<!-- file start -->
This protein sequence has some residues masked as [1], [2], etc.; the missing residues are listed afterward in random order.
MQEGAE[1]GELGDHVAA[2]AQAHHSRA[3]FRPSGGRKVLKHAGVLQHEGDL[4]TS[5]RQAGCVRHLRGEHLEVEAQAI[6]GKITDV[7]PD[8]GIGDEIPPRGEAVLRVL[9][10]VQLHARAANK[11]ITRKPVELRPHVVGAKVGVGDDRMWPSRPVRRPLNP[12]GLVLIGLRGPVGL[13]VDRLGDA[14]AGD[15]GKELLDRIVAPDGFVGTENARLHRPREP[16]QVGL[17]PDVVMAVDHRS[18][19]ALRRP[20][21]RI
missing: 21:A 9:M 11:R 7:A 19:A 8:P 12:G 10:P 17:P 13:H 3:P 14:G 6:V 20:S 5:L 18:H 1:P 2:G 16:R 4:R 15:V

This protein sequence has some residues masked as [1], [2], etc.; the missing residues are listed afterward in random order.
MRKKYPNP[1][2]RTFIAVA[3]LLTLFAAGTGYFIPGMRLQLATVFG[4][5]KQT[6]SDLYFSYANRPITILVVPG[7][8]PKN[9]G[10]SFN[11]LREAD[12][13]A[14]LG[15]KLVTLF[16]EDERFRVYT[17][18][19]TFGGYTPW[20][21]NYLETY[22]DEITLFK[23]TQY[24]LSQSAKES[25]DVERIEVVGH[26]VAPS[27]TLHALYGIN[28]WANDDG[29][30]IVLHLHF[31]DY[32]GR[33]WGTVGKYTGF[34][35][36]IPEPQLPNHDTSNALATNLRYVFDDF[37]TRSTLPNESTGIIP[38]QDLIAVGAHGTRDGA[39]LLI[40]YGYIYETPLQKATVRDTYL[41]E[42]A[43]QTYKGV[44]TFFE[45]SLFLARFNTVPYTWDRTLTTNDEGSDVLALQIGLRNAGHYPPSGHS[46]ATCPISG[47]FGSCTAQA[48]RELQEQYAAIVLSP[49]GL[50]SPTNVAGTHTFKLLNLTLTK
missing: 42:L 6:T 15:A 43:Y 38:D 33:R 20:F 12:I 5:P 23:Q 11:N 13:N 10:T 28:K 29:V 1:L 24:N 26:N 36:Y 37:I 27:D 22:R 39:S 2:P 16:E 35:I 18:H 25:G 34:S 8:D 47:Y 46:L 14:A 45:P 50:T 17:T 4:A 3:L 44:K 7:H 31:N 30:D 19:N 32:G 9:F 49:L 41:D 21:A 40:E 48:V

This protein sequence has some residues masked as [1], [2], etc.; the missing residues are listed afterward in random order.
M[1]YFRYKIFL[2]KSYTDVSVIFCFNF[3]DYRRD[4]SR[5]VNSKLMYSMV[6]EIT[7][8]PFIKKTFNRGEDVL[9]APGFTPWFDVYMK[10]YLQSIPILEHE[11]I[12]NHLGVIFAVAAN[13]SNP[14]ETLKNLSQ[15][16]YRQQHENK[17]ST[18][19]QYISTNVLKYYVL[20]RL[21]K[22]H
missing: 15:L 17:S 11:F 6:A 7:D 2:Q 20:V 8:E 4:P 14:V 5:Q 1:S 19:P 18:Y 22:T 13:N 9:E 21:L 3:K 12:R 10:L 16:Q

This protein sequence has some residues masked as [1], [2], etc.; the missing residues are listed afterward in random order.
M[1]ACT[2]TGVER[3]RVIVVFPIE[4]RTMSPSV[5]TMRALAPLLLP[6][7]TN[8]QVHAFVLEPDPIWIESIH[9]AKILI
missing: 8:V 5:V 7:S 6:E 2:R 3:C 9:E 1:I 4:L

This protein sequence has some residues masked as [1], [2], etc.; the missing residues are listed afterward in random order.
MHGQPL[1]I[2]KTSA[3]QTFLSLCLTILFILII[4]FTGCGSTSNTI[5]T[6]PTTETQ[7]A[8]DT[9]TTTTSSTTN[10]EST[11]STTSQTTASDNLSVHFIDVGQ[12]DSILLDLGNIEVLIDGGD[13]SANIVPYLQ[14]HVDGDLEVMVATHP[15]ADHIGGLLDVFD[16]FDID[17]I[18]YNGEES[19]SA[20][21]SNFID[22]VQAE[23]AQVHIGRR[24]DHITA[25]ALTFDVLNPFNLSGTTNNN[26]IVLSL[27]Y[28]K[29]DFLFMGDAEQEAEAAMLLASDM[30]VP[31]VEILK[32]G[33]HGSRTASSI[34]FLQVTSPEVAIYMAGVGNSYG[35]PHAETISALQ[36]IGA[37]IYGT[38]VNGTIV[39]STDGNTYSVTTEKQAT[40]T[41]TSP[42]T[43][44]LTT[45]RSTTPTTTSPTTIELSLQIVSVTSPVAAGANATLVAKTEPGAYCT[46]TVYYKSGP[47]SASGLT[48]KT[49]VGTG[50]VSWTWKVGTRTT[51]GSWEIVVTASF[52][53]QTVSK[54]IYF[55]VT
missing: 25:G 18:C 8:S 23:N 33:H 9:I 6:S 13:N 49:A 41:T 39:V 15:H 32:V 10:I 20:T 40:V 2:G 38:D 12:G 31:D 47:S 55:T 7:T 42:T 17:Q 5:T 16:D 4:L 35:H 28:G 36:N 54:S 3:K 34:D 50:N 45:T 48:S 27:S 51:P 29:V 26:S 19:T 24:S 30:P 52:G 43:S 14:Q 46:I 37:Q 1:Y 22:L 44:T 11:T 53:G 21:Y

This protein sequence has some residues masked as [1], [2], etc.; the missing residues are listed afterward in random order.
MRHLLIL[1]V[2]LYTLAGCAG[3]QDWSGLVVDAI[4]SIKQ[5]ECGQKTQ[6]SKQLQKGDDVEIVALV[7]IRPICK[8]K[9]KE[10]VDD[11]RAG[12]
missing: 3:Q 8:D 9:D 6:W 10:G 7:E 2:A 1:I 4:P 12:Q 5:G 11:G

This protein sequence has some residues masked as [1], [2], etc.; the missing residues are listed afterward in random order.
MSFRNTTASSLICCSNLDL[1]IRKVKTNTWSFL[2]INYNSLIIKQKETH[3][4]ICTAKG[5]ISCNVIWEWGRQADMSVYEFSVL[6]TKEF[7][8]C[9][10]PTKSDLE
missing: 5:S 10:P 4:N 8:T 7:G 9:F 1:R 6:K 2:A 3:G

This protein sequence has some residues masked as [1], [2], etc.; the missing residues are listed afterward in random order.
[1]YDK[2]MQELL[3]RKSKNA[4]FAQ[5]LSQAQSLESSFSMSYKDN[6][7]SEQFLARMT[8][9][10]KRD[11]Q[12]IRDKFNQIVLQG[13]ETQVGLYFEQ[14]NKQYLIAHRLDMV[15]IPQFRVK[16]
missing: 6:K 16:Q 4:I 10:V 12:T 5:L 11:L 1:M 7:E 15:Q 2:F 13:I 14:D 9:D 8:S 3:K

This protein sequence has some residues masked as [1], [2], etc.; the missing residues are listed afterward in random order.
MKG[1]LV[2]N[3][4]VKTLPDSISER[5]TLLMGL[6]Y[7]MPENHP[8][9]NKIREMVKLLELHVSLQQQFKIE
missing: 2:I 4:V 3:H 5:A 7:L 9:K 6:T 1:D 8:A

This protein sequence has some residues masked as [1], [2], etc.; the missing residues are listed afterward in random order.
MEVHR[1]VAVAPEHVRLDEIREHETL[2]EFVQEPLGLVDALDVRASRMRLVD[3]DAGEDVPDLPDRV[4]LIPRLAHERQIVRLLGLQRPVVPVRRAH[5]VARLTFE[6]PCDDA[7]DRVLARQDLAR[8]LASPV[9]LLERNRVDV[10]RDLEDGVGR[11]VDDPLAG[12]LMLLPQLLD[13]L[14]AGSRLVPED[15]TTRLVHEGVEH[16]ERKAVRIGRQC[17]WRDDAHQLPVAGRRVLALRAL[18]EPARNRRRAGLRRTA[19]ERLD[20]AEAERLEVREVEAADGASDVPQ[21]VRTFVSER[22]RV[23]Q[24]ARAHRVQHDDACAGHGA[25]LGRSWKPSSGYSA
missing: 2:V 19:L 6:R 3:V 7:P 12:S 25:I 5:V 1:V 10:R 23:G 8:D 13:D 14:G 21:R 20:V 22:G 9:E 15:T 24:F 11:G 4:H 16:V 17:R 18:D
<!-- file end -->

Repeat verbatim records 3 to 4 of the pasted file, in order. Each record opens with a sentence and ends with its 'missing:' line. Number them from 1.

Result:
This protein sequence has some residues masked as [1], [2], etc.; the missing residues are listed afterward in random order.
M[1]YFRYKIFL[2]KSYTDVSVIFCFNF[3]DYRRD[4]SR[5]VNSKLMYSMV[6]EIT[7][8]PFIKKTFNRGEDVL[9]APGFTPWFDVYMK[10]YLQSIPILEHE[11]I[12]NHLGVIFAVAAN[13]SNP[14]ETLKNLSQ[15][16]YRQQHENK[17]ST[18][19]QYISTNVLKYYVL[20]RL[21]K[22]H
missing: 15:L 17:S 11:F 6:A 7:D 2:Q 20:V 8:E 4:P 14:V 5:Q 1:S 19:P 18:Y 22:T 13:N 9:E 21:L 3:K 12:R 10:L 16:Q

This protein sequence has some residues masked as [1], [2], etc.; the missing residues are listed afterward in random order.
M[1]ACT[2]TGVER[3]RVIVVFPIE[4]RTMSPSV[5]TMRALAPLLLP[6][7]TN[8]QVHAFVLEPDPIWIESIH[9]AKILI
missing: 8:V 5:V 7:S 6:E 2:R 3:C 9:E 1:I 4:L